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First, it is long post so if you need clarification please let me know.

I'm new to Java and having difficulty deciding whether I should use int[] or Integer[]. I wrote a function that find odd_number from int[] array.

public int[] find_odd(int[] arr) {
        int[] result = new int[arr.length];
        for(int i=0; i<arr.length; i++) {
            if(arr[i] % 2 != 0) {
                result[i] = arr[i];
        return result;

Then, when I pass the int[] array consisting of some integer like below:

int[] myArray = {-1, 0, 1, 2, 3};
int[] result = find_odd(myArray);

The array "result" contains:

0, -1, 0, 1, 0, 3

Because in Java you have to define the size of array first, and empty int[] array element is 0 not null. So when I want to test the find_odd() function and expect the array to have odd numbers (which it does) only, it throws the error because the array also includes 0s representing "empty cell" as shown above.

My test code:

public void testFindOddPassValidIntArray() {
        int[] arr = {-2, -1, 0, 1, 3};
        int[] result = findOddObj.find_odd(arr);

        //check if return array only contain odd number
        for(int i=0; i<result.length; i++) {
            if(result[i] != null) {
                assert is_odd(result[i]) : result[i];


So, my question is should I use int[] array and add check for 0 element in my test like:

if(result[i] != 0) {
  assert is_odd(result[i] : result[i]

But in this case, if find_odd() function is broken and returning 0 by miscalculation, I can't catch it because my test code would only assume that 0 is empty cell.

OR should I use Integer[] array whose default is null? How do people deal with this kind of situation?

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up vote 5 down vote accepted

My advice is generally you shouldn't use arrays. You should use Lists instead. At that point, the choice is made for you. You have to use Integer not int because Java generics don't support primitive types (unlike, say, C#).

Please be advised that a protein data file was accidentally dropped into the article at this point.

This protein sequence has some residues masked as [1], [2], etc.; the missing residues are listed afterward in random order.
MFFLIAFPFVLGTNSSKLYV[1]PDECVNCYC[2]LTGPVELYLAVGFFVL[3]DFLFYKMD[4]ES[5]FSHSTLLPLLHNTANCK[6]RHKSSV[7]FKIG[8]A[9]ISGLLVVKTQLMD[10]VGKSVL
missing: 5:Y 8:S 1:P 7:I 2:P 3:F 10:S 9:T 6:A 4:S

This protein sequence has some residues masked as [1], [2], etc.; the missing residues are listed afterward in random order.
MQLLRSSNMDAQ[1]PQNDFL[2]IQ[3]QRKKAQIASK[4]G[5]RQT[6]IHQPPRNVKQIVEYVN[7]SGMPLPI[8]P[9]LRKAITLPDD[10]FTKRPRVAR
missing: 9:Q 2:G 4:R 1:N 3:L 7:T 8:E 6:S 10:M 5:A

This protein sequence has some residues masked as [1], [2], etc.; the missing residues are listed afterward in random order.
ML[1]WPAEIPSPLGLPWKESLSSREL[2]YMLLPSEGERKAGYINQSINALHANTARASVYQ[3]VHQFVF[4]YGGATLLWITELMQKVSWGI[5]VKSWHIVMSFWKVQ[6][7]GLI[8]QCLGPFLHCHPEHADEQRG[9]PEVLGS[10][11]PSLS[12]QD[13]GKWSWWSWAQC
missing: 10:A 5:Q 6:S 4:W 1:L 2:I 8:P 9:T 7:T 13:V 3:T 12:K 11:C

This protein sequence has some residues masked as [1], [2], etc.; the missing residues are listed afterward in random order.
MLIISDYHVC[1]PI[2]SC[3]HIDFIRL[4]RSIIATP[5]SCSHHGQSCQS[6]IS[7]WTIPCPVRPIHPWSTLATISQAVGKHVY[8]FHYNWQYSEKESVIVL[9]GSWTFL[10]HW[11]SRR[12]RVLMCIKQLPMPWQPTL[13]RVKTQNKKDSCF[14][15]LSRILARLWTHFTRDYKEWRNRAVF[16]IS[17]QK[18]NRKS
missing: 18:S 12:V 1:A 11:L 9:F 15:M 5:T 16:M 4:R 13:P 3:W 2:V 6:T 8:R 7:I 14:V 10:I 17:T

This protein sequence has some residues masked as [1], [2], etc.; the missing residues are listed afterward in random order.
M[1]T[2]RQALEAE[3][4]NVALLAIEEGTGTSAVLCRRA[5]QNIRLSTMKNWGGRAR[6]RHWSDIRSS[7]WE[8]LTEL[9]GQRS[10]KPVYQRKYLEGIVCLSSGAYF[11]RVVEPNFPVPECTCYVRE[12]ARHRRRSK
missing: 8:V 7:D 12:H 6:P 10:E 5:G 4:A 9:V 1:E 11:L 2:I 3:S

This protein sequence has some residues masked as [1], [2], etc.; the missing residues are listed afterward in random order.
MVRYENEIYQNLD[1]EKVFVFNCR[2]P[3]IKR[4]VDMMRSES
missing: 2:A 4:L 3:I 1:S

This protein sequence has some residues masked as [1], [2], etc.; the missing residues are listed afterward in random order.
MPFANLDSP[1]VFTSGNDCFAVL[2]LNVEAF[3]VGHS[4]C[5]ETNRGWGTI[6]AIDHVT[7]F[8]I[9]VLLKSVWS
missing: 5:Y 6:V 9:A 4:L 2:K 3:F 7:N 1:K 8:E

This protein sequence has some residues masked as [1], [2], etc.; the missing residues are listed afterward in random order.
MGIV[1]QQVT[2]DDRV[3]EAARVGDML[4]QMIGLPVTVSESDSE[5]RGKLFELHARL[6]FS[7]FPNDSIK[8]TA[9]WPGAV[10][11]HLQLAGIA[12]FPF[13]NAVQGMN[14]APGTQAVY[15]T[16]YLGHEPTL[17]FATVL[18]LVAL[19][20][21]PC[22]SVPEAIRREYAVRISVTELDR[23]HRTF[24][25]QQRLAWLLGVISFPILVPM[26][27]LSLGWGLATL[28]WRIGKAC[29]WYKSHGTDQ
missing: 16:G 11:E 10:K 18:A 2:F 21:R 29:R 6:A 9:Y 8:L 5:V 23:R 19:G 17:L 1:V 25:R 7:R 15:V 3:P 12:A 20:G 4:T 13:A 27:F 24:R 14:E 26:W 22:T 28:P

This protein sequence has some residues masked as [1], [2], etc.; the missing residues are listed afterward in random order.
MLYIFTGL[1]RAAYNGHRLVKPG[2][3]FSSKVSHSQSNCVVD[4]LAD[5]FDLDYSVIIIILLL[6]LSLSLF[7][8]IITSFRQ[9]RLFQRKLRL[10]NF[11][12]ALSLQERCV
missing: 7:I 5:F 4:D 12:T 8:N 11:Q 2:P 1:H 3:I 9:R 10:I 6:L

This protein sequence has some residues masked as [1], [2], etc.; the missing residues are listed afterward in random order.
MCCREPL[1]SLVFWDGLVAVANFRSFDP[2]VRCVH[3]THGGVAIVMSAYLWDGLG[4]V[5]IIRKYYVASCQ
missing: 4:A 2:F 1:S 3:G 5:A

public List<Integer> findOdd(List<Integer> in) {
  List<Integer> ret = new ArrayList<Integer>();
  for (Integer i : in) {
    if (i % 2 == 1) {
  return ret;

Since you're new to Java, this may introduce a few new concepts to you.

Java Collections don't have the same limitations as arrays. For example, you don't have to declare the size of an ArrayList when you create it. Array allocation is abstracted away by this particular class.

Now all this assumes you don't want the result array to be the same size as the input array. There are valid reasons for this (eg when doing vector/matrix maths). The two ways of handling this kind of thing are to use Integer (so you can put null for empty values but this then requires you to test for null) or by using a sentinel value (eg Integer.MAX_VALUE).

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I would suggest Integer.MIN_VALUE as a sentinel value. – Peter Lawrey Jun 17 '10 at 5:24

Two things.

First, (0%2 == 0) is true, so if 0 is present in 'arr' it will output as an odd number. You'll want something like:

if(arr[i] != 0 && arr[i] % 2 != 0) 

Second, you don't want to return an array of the same size, so you would be better suited using a List<Integer> as that can grow to the size you need at runtime, but just because you are using Integer does not mean you should fill your list with NULLs, instead you should just not add anything to the List if it doesn't pass your test for "odd".

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good point! (+1). If masato-san still wants to maintain the contract (of returning an int []), then I would recommend using an ArrayList while building his array and then using "ArrayList.toArray()" to return the int[]. – Syd Jun 17 '10 at 4:42

If in your scenario it's valid for the array to have "empty" cells then you need some way of representing them. An Integer array with null values is certainly the more obvious and clear way.

In the rare case that you know that a "non-empty" cell will never contain 0 and performance is critical you could use 0 to represent "empty" - but I'd think twice before I do this.

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You can use an Integer[] array instead of an int[] array, which will trivially allow you to use null.

This works as int is a built-in primitive type, while Integer is instead a reference to some integer in memory. Java will silently convert between the two via boxing and unboxing.

The downside is that you will get performance degradation due to the boxing and unboxing -- but this is something you don't need to worry about unless the algorithm is working on large sets of data or is real-time.

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The method public int[] find_odd(int[] arr) should only return the odd values and shouldn't return "empty" spaces. This would solve your problem as there would be no empty spaces to check for.

public int[] find_odd(int[] arr) { 
    int[] result = new int[arr.length]; 
    int results = 0;
    for(int i=0; i<arr.length; i++)
        if(arr[i] % 2 != 0) 
            result[results++] = arr[i]; 
    int[] result2 = new int[results];
    System.arraycopy(result, 0, result2, 0, results);
    return result2; 

The array "result" contains:

-1, 1, 3

An alternative to using an int[] is the TintArrayList from GNU Trove. It has much of the efficiency of an int[] and much of the convenience of an ArrayList

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